Advertisement

Current Pathobiology Reports

, Volume 5, Issue 3, pp 243–252 | Cite as

Liver Disease in Alpha-1 Antitrypsin Deficiency: Current Approaches and Future Directions

  • Ellen L. Mitchell
  • Zahida Khan
Open Access
Pathobiology of Orphan Diseases (S Ranganathan, Section Editor)
Part of the following topical collections:
  1. Topical Collection on Pathobiology of Orphan Diseases

Abstract

Purpose of Review

The aim of the study is to review the liver disease caused by alpha-1 antitrypsin deficiency (A1ATD), including pathogenesis, epidemiology, diagnostic testing, and recent therapeutic developments.

Recent Findings

Therapeutic approaches target several intracellular pathways to reduce the cytotoxic effects of the misfolded mutant globular protein (ATZ) on the hepatocyte. These include promoting ATZ transport out of the endoplasmic reticulum (ER), enhancing ATZ degradation, and preventing ATZ globule-aggregation.

Summary

A1ATD is the leading genetic cause of liver disease among children. It is a protein-folding disorder in which toxic insoluble ATZ proteins aggregate in the ER of hepatocytes leading to inflammation, fibrosis, cirrhosis, and increased risk of hepatocellular carcinoma. The absence of the normal A1AT serum protein also predisposes patients to pan lobar emphysema as adults. At this time, the only approved therapy for A1ATD-associated liver disease is orthotopic liver transplantation, which is curative. However, there has been significant recent progress in the development of small molecule therapies with potential both to preserve the native liver and prevent hepatotoxicity.

Keywords

PiZ mouse Autophagy ATZ Liver transplantation SERPINA1 Bile acid 

Introduction

Alpha-1 antitrypsin deficiency (A1ATD) is a common inherited cause of liver disease, with the most severe mutation found in 1:3500 live births and currently 180,000 individuals worldwide [1]. In children, A1ATD is the most frequent genetic etiology for pediatric liver disease and transplantation [2]. Caused by a mutation in chromosome 14, the disease is inherited in an autosomal recessive manner with codominant expression [3]. There are over 100 variants of the alpha-1 antitrypsin (A1AT) gene (SERPINA1) [4], which can be influenced by other genetic and environmental factors [5], leading to marked variation in the onset and severity of disease [6]. The most common variant forms were named as Fast (F), Medium (M), Slow (S), and Very Slow (Z) based on molecular migration speed on an isoelectric pH gradient, with differences in charges attributed to the amino acid composition [7]. The normal gene product is PiM, and the most common mutations are PiS and PiZ, which express 50–60 and 10–20% of the A1AT protein, respectively. More rare deficient alleles account for <5% of patients with the disease [8].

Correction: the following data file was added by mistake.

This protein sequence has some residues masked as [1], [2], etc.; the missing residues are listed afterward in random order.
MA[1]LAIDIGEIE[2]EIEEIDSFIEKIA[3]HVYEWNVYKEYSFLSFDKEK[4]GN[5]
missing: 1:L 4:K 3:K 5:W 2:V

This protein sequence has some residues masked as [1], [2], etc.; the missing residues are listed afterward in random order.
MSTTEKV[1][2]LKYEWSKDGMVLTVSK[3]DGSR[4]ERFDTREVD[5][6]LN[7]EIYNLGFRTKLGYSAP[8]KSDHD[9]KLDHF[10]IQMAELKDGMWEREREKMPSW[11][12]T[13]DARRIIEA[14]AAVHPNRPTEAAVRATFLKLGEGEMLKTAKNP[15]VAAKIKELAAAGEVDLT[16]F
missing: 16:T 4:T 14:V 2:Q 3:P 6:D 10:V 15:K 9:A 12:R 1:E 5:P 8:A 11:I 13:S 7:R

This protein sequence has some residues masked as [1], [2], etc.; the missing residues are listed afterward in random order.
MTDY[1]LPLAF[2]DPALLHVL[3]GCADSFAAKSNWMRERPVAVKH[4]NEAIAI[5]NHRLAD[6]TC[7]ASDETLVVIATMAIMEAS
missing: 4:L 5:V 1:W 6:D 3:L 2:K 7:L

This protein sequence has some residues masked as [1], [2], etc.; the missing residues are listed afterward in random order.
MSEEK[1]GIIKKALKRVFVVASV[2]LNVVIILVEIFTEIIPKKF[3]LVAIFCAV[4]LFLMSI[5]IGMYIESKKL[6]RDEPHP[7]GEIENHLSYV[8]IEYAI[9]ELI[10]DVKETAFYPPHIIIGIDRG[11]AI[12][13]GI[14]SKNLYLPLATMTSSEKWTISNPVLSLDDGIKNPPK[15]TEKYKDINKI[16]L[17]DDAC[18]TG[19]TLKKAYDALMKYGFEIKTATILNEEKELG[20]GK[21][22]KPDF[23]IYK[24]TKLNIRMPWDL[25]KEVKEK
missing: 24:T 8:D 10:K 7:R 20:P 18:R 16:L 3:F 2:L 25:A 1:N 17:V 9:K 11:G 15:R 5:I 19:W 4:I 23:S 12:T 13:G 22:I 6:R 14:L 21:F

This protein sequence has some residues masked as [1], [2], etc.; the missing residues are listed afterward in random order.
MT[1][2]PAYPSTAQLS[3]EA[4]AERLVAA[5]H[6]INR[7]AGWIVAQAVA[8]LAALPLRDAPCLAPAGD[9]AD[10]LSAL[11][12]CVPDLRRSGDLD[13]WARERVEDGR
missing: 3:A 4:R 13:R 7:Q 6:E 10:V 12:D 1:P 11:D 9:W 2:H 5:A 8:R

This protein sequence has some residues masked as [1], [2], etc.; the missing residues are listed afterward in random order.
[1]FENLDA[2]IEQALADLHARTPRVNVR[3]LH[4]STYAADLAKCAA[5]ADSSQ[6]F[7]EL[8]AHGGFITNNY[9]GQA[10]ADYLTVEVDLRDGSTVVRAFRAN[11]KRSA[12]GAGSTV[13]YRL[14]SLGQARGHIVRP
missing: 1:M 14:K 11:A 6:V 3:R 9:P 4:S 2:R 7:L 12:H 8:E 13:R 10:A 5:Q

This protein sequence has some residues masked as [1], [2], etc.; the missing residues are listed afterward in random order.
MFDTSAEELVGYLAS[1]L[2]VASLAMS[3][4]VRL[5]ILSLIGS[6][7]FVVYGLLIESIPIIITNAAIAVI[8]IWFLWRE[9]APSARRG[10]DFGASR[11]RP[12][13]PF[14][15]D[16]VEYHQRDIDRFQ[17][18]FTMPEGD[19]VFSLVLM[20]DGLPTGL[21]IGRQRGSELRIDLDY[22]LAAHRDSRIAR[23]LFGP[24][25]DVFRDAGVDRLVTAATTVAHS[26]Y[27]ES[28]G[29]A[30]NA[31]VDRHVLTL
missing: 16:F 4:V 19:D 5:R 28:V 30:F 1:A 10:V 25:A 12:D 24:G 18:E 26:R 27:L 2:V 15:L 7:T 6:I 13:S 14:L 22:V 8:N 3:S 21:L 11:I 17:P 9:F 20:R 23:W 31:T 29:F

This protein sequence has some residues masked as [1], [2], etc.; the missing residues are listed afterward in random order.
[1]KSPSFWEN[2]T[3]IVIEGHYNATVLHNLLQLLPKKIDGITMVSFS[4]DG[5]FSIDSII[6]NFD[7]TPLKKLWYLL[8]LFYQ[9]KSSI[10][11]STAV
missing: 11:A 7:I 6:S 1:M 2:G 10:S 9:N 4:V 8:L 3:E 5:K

A1ATD is a proteinopathy (a disease resulting from the abnormal synthesis, folding, post-translational modification, or deposition of protein in cells or tissues) that results in proteotoxicity (impaired cellular function by aggregation of misfolded protein). Normal human A1AT is a 52-kDa glycoprotein of the serpin (serine proteinase inhibitor) family, predominantly produced in the liver and released into the blood. In affected patients, circulating levels of mutant A1AT are ≤15% of normal protein levels. A1ATD is unique in that it is a proteinopathy that impacts the lungs and the liver by different mechanisms [9]. In the lungs, it is a loss-of-function mutation, where A1AT is an inhibitor of neutrophil elastase. Emphysema results when A1AT is not present to inhibit the serine proteinase, allowing it to freely destroy the lung tissue [10]. The liver disease associated with A1ATD is a gain-of-toxic function mechanism. The misfolded insoluble globular proteins (ATZ) accumulate in the endoplasmic reticulum (ER), leading to hepatic fibrosis and even hepatocellular carcinoma (HCC) [11].